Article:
Natural disasters cost the world more than US$150 billion last year with only about 35 per cent of the total losses being insured.
The losses were caused by 820 natural catastrophes with the damage being in line with inflation-adjusted average for the past three decades, according to Munich Re, one of the world’s largest reinsurance companies.
Additionally, 9,000 people lost their lives during these phenomena, a decrease from the 15,000 who died in 2018. “This confirms the overall trend towards lower numbers of victims thanks to better prevention measures. On average over the past 30 years, about 52,000 people per year have lost their lives in natural catastrophes.”
“Buildings and infrastructure must be made more resistant in order to reverse the increasing trend in losses. This will enable insurance to be more effective and support the remaining financial losses.”– Munich Re
The 35 per cent of insured losses, or just about US$52 billion, correlates with the average of the past decade, Munich Re said, and confirms that a large portion of the market, particularly in developing countries, remains uninsured.
Variations in climate influence weather disasters yearly, with the effects of longer-term climate change being felt already. To combat the effects of the increasing disasters, Munich Re, said “Buildings and infrastructure must be made more resistant in order to reverse the increasing trend in losses. This will enable insurance to be more effective and support the remaining financial losses.”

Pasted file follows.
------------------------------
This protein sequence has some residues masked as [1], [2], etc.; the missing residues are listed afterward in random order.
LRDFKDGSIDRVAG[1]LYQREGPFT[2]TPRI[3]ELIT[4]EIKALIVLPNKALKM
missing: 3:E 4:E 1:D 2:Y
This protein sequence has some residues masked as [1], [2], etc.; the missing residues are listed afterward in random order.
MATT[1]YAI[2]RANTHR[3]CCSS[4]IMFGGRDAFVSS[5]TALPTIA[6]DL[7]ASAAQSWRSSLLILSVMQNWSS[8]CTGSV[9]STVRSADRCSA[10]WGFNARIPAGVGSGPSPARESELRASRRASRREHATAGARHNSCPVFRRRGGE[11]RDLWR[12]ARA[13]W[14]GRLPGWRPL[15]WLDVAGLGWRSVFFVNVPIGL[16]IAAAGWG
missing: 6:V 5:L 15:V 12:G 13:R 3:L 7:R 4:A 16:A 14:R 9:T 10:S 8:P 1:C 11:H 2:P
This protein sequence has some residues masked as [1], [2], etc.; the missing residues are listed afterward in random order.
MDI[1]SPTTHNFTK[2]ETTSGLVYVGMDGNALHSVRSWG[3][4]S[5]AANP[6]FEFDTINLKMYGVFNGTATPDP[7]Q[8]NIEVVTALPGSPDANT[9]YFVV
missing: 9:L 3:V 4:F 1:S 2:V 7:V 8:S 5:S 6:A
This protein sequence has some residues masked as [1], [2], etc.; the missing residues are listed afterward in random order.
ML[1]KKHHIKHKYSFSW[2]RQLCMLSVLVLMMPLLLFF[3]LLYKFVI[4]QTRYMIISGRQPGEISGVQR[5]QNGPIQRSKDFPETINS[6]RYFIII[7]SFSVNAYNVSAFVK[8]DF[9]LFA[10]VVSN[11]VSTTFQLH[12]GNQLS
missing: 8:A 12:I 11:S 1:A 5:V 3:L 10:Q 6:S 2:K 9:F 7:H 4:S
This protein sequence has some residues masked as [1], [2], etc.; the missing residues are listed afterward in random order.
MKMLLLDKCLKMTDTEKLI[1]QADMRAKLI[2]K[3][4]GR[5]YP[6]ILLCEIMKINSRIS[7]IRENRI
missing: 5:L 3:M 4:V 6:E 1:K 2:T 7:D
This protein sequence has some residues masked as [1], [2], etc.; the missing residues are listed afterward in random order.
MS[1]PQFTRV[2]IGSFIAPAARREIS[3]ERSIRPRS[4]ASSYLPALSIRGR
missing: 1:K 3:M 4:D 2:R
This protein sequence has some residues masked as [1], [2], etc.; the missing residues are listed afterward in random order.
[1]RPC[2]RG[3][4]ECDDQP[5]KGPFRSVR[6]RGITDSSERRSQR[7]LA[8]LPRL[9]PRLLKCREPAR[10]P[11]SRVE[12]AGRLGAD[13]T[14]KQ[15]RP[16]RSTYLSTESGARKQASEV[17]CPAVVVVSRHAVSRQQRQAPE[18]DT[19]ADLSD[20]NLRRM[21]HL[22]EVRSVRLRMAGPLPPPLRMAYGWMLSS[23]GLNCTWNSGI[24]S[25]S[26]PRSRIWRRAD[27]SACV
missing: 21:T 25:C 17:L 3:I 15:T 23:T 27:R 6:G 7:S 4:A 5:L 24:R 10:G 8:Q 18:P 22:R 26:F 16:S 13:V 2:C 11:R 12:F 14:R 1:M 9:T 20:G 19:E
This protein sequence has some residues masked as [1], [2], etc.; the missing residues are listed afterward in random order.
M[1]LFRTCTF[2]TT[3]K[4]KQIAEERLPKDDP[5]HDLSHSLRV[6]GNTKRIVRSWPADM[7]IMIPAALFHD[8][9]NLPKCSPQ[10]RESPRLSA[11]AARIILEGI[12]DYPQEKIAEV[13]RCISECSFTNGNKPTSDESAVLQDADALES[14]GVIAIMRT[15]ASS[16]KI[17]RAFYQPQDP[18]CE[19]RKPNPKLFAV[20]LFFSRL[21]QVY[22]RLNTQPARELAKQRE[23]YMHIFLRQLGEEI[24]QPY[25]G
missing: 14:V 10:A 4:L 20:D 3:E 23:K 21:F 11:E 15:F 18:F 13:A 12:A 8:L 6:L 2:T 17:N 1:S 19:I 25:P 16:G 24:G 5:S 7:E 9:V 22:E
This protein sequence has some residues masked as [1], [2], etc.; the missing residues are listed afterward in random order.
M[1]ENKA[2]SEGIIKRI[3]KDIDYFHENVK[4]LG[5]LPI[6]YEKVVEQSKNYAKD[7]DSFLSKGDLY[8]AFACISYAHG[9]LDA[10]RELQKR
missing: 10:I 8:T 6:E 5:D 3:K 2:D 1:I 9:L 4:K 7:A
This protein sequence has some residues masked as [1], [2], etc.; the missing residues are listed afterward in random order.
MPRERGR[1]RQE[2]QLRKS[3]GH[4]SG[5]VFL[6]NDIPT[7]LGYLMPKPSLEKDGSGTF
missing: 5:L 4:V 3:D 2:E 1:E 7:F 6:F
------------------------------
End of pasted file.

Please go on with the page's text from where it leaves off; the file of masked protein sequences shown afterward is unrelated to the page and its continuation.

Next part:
Interestingly, two cyclones in Japan together accounted for some US$26 billion in losses last year. Hagibis and Faxai both hit the Tokyo area causing severe damage and extensive losses as they swept across the region.
Rainfall associated with Hagibis was so extreme that as much as 1,000 millimetres fell within two days in some places.
Chief Climate and Geoscientist at Munich Re, Ernst Rauch, said “The typhoon season shows that we must consider short-term natural climate variations as well as long-term trends due to climate change. In particular, cyclones are becoming more frequently associated with extreme precipitation, as with Hagibis in Japan in 2019 and Hurricane Harvey in 2017 in the US. Recognising these changes can form the basis for further preventive measures to reduce losses.”
Individually, Hagibis and Faxai were the two most expensive natural catastrophes with the former totalling US$17 billion in losses, with about US$10 billion of it insured, and Faxai costing US$9 billion with insured losses of about US$7 billion.
Regionally, category 5 hurricane Dorian, which devastated The Bahamas, was the strongest system of the Atlantic season and caused about US$5.6 billion in total losses.
Currently, record-breaking temperatures and months of severe drought have fuelled massive bushfires in Australia. At least two dozen people have been killed, more than 6.3 million hectares ravaged and an estimated half a billion animals impacted. Preliminary estimates place losses at approximately half a billion dollars so far.